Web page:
More couples are registering for domestic partnerships in Washington state since voters approved the state’s “everything but marriage” law last month, becoming the first state in the nation to vote rights for same-sex couples.
The new law takes effect today, providing expanded rights and responsibilities for same sex couples and some senior couples, including bereavement leave, health care coverage regulated by the state and medical decision making. Seattlepi.com’s Chris Grygiel reports a big increase in filings since the election – an average of about 90 a week – up from about 35 to 40 previously.
Other state laws giving rights to domestic partners were approved by legislatures or courts. Those states include New Jersey, California and Oregon.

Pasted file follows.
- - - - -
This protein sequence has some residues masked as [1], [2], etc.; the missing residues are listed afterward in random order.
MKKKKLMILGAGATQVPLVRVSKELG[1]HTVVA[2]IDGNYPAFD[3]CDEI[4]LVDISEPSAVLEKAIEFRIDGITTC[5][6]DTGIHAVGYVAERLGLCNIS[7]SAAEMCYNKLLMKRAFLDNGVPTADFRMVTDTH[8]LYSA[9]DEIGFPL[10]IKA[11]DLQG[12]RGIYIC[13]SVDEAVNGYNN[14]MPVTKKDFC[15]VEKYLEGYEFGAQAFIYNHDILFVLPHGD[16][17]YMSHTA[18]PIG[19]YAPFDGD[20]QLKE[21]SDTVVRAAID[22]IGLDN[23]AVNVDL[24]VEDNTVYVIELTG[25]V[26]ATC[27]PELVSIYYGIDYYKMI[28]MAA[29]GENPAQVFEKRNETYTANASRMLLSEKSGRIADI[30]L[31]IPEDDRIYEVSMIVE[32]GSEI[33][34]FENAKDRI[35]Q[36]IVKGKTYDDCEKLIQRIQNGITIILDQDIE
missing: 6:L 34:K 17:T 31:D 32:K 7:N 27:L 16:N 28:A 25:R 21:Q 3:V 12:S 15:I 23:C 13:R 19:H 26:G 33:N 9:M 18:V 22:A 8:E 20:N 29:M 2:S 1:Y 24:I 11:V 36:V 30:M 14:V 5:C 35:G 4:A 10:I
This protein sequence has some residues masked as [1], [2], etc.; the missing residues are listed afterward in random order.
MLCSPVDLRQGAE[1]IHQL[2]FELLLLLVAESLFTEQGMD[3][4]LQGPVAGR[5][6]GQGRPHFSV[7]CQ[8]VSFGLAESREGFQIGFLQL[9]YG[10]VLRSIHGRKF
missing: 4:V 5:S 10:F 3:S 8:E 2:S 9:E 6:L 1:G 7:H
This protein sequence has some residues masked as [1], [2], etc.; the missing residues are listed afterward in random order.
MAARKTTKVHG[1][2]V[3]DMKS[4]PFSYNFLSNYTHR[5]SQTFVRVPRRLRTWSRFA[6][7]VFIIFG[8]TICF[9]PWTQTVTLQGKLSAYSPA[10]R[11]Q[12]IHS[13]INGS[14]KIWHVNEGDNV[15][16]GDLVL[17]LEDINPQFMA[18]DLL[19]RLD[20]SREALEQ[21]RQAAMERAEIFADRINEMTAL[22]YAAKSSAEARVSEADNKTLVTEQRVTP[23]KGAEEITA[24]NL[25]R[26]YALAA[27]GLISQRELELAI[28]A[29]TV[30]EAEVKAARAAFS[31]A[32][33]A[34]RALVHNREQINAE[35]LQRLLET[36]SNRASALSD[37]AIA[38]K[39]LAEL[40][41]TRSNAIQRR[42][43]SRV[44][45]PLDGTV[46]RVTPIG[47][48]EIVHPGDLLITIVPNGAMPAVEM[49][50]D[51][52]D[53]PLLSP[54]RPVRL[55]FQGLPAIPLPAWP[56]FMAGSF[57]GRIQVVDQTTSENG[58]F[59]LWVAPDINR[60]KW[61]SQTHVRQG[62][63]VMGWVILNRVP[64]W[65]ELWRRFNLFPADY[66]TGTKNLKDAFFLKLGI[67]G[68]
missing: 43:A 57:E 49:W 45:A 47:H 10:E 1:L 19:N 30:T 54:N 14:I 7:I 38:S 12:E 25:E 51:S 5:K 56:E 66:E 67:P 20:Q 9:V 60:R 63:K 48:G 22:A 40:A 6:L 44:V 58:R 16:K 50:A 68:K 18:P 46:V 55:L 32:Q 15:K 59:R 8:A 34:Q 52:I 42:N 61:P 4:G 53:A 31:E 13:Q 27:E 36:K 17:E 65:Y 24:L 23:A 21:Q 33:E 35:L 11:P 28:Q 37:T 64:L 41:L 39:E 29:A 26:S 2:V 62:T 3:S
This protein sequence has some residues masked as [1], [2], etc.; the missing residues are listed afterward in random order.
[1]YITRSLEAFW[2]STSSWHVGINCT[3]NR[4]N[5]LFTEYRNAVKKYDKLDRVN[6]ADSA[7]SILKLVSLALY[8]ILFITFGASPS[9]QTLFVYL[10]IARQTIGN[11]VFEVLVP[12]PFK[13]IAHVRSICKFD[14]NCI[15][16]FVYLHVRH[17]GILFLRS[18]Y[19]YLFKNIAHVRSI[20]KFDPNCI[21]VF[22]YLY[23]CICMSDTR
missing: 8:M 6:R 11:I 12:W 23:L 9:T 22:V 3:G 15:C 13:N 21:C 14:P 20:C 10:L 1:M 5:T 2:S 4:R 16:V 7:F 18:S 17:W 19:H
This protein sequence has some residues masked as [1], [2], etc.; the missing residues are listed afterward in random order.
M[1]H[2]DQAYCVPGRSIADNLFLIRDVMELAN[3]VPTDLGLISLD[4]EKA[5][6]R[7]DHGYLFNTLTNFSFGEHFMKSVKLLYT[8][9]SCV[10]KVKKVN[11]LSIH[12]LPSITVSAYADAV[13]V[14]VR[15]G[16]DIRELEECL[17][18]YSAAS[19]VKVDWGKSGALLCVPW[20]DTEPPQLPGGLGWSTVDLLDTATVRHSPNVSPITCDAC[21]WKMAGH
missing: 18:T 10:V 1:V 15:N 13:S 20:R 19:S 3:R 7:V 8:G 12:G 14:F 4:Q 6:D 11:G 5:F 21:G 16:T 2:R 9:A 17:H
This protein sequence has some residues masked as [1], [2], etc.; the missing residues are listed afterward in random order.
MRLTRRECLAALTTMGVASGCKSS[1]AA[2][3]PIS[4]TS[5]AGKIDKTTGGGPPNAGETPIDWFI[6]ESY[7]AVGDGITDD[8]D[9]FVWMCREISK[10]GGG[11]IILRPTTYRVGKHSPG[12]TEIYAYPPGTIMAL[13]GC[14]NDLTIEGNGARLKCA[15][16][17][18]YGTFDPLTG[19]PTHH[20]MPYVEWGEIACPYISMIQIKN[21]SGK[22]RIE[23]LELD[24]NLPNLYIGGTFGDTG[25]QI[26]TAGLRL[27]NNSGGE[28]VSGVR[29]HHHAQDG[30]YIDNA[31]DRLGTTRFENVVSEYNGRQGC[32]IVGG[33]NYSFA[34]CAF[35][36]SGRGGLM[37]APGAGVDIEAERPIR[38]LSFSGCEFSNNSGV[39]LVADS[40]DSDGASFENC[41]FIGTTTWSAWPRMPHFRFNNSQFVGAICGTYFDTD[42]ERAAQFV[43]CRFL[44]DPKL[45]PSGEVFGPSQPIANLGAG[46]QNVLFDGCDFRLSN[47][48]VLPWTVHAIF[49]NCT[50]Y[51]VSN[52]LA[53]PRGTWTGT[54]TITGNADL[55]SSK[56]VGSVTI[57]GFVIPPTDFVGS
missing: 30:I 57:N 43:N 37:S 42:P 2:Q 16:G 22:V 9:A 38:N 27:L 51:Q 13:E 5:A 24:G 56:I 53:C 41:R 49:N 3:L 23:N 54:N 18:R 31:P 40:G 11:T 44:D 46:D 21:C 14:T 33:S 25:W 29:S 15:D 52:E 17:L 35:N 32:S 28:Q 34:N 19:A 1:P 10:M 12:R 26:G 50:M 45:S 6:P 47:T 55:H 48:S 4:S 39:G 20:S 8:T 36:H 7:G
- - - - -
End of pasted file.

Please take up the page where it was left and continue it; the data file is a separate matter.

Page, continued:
But even as the new law takes effect, there is “broad ambiguity” over what rights the new law does and does not protect, reports Lornet Turnbull of the Seattle Times.
The confusion arises because the federal government does not recognize same-sex unions, and its Defense of Marriage Act (DOMA), which defines marriage as between one man and one woman, trumps state law in directing how certain federal-benefit laws are enforced.
It’s the kind of uncertainty that increasingly is showing up across the country, as more states recognize same-sex relationships — through civil unions, domestic partnerships or even gay marriage — with the benefits and responsibilities conferred by those arrangements falling into an evolving and largely untested gray area of law.
The biggest area of uncertainty is – no surprise – health care coverage. That’s because the state lacks the authority to compel employers with federally regulated plans to provide benefits to domestic partners, Turnbull reports.
— Rita Hibbard